As I began to mature intellectually throughout high school, the question of why I am Buddhist began to have new meaning to me. Instead of thinking that it was simply something that was forced upon me, I began to wonder why I stuck with it and whether or not I was really Buddhist. My curiosity got me interested in learning more about Buddhism. I read the articles on the Living Dharma website, which provided me with a good starting point, and from there, I moved on to more involved texts on Buddhism and Jodo Shinshu. As I read into Buddhism, I thought that maybe it would be interesting to learn about other religions as well, so I did short explorations of other major religions. Through my research, I reflected on my life and my own personal philosophies, and I realized that Buddhism makes sense to me; it fits my lifestyle and ideals. Living by the nembutsu and the teachings of the Buddha helps me to make sense of things in a way that other religions and philosophies don’t. My studies into Buddhism have brought me to the conclusion that Buddhism seems right for me.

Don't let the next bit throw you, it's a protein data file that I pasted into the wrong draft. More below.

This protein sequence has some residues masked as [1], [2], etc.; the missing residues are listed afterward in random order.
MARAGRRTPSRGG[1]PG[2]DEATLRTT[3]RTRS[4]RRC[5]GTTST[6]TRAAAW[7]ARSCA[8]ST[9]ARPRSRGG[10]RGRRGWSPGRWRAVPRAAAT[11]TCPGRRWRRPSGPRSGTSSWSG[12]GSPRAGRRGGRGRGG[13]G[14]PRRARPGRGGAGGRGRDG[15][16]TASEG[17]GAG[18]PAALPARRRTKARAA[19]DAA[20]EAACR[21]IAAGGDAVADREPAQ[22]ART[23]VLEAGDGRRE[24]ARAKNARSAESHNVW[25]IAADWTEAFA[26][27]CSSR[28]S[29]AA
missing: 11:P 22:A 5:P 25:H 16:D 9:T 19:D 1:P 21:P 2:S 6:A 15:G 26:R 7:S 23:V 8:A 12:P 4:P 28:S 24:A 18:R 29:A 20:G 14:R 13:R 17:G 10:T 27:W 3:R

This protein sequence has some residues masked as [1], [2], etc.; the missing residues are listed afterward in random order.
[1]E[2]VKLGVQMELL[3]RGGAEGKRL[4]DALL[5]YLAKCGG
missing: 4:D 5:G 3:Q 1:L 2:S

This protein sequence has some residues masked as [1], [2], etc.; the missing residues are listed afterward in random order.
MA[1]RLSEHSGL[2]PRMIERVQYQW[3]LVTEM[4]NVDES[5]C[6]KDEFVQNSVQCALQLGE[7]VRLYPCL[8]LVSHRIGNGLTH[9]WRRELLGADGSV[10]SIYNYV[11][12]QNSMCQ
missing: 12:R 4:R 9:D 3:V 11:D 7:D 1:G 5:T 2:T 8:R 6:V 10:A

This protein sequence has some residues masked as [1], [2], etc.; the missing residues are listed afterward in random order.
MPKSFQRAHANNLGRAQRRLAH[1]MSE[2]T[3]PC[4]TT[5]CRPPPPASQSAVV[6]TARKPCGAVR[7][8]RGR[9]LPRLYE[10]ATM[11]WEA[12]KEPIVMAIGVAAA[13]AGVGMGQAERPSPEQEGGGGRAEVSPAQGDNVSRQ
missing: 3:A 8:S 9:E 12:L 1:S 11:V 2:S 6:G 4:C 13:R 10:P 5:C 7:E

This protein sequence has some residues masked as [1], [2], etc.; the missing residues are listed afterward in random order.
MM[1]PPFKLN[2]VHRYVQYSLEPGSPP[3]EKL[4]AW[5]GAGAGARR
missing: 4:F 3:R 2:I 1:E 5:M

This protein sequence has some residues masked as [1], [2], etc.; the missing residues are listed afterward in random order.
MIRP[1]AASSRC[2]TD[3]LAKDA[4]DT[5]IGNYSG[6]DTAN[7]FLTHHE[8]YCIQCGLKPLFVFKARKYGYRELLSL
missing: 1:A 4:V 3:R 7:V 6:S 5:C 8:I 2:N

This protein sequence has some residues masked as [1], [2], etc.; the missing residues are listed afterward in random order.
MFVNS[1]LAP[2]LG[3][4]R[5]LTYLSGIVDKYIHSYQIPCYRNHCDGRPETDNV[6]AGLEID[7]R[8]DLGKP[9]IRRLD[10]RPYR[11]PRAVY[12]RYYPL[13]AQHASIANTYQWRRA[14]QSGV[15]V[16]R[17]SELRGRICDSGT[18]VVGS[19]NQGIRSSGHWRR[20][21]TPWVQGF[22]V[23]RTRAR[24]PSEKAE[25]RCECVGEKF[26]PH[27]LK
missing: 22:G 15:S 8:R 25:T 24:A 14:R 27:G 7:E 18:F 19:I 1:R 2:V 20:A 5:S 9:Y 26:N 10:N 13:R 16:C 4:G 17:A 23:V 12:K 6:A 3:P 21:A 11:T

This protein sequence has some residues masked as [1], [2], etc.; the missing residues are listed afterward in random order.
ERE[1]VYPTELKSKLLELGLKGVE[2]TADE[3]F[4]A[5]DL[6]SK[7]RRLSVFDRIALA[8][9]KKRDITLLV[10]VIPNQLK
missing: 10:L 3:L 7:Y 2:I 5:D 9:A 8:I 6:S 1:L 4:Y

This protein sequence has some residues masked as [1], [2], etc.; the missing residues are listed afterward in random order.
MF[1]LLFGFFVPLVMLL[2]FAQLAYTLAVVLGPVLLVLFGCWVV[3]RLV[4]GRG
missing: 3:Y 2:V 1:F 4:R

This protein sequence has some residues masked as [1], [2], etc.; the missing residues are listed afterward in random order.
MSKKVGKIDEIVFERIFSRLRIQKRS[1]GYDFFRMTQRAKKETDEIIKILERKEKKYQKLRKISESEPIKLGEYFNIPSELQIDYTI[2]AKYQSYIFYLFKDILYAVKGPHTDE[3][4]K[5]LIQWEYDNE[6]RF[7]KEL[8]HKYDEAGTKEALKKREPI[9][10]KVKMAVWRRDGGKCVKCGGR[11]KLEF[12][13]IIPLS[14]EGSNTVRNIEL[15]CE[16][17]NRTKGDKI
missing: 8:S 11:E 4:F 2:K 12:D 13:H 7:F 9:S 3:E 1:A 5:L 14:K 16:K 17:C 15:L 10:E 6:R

Over the past year, I had a group of friends consisting of a Jewish person, a Christian person, a Catholic person, and a Chinese Buddhist. It was kind of ironic that no two of us belonged to the same religion, but as it worked out, we would have discussions about religion all the time in a very non-objective way. We shared our experiences with our religions with each other, and because of this, we gained a better knowledge of other religions. More importantly, though, we all learned more about our own religions and how they work for us.

This summer, when I went on the retreat to the Honzan in Japan, I heard lectures from Rev. Peter Lait, a Christian Buddhist Minister. He came from a Christian family, and through his own exploration, came to settle on Jodo Shinshu as the religion that was right for him. One of the things that Rev. Lait told our group is that Buddhism is what you make of it. It is a unique experience for everybody. Just because it works for my mother doesn’t mean that it will work for me. I have let Buddhism marinate inside my mind for the past 18 years, and only recently have I begun to realize what my experience with Buddhism is, and I think that I am finally seeing that Buddhism is something that works for me, and that I have made my own. That is why I am Buddhist, and unless I find something that fits me better, I will remain Buddhist. So why are you Buddhist?

Assorted WCBT Jr. YBA Pics:

Above: Keith is 2nd from right in the front row

Above: Keith is front row at left

Above: Keith (at top center) poses with friends Deena Mayeda (left), June Sakaue (right) and Marc-Mitchell Miyashiro (bottom)